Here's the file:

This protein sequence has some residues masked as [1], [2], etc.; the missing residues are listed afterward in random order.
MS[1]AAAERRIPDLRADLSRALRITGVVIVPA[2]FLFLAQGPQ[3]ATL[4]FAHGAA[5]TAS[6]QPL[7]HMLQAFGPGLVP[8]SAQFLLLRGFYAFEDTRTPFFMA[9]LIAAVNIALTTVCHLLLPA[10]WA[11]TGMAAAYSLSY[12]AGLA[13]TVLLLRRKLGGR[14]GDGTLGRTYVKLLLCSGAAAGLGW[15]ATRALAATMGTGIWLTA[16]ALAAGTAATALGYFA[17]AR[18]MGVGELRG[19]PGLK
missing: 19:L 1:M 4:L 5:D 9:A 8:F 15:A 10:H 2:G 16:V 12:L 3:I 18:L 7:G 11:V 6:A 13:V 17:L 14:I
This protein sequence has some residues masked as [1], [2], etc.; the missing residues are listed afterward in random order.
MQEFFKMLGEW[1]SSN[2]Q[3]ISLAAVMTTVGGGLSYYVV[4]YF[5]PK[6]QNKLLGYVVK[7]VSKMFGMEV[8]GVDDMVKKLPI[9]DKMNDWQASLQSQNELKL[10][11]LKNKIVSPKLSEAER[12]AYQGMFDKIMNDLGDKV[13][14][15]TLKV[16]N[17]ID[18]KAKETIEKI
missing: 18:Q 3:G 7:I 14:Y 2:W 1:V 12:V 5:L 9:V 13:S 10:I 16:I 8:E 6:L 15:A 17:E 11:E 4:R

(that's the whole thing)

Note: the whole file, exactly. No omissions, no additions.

This protein sequence has some residues masked as [1], [2], etc.; the missing residues are listed afterward in random order.
MS[1]AAAERRIPDLRADLSRALRITGVVIVPA[2]FLFLAQGPQ[3]ATL[4]FAHGAA[5]TAS[6]QPL[7]HMLQAFGPGLVP[8]SAQFLLLRGFYAFEDTRTPFFMA[9]LIAAVNIALTTVCHLLLPA[10]WA[11]TGMAAAYSLSY[12]AGLA[13]TVLLLRRKLGGR[14]GDGTLGRTYVKLLLCSGAAAGLGW[15]ATRALAATMGTGIWLTA[16]ALAAGTAATALGYFA[17]AR[18]MGVGELRG[19]PGLK
missing: 19:L 1:M 4:L 5:D 9:A 8:F 15:A 10:H 2:G 16:V 12:L 3:I 18:L 7:G 11:V 6:A 13:V 17:L 14:I
This protein sequence has some residues masked as [1], [2], etc.; the missing residues are listed afterward in random order.
MQEFFKMLGEW[1]SSN[2]Q[3]ISLAAVMTTVGGGLSYYVV[4]YF[5]PK[6]QNKLLGYVVK[7]VSKMFGMEV[8]GVDDMVKKLPI[9]DKMNDWQASLQSQNELKL[10][11]LKNKIVSPKLSEAER[12]AYQGMFDKIMNDLGDKV[13][14][15]TLKV[16]N[17]ID[18]KAKETIEKI
missing: 18:Q 3:G 7:I 14:Y 2:W 1:V 12:V 5:L 9:V 13:S 10:I 16:I 8:E 6:L 15:A 17:E 11:E 4:R